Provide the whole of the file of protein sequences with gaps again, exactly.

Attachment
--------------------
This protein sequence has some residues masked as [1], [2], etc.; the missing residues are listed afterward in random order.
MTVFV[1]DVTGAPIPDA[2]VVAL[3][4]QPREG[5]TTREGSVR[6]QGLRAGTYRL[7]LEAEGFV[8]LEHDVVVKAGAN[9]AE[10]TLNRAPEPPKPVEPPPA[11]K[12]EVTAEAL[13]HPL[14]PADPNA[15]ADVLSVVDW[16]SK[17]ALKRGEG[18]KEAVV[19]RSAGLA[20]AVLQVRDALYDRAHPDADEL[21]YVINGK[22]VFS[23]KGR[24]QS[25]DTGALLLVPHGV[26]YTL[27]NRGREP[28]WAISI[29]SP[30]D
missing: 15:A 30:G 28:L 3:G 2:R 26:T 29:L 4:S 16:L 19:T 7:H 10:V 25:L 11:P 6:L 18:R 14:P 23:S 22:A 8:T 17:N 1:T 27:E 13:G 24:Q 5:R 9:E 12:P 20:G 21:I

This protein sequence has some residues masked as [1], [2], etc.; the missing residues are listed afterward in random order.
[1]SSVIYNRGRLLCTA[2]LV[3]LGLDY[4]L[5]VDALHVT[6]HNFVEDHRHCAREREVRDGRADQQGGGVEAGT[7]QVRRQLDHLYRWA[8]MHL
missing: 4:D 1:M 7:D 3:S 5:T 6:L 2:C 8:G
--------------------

This protein sequence has some residues masked as [1], [2], etc.; the missing residues are listed afterward in random order.
MTVFV[1]DVTGAPIPDA[2]VVAL[3][4]QPREG[5]TTREGSVR[6]QGLRAGTYRL[7]LEAEGFV[8]LEHDVVVKAGAN[9]AE[10]TLNRAPEPPKPVEPPPA[11]K[12]EVTAEAL[13]HPL[14]PADPNA[15]ADVLSVVDW[16]SK[17]ALKRGEG[18]KEAVV[19]RSAGLA[20]AVLQVRDALYDRAHPDADEL[21]YVINGK[22]VFS[23]KGR[24]QS[25]DTGALLLVPHGV[26]YTL[27]NRGREP[28]WAISI[29]SP[30]D
missing: 15:A 30:G 28:L 3:G 2:R 26:T 29:L 4:S 16:L 19:T 7:H 10:V 25:L 11:P 6:L 18:R 14:P 23:S 22:A 8:T 17:N 1:T 27:E 13:G 24:Q 5:R 9:E 12:P 20:G 21:I

This protein sequence has some residues masked as [1], [2], etc.; the missing residues are listed afterward in random order.
[1]SSVIYNRGRLLCTA[2]LV[3]LGLDY[4]L[5]VDALHVT[6]HNFVEDHRHCAREREVRDGRADQQGGGVEAGT[7]QVRRQLDHLYRWA[8]MHL
missing: 4:D 1:M 7:D 3:S 5:T 6:L 2:C 8:G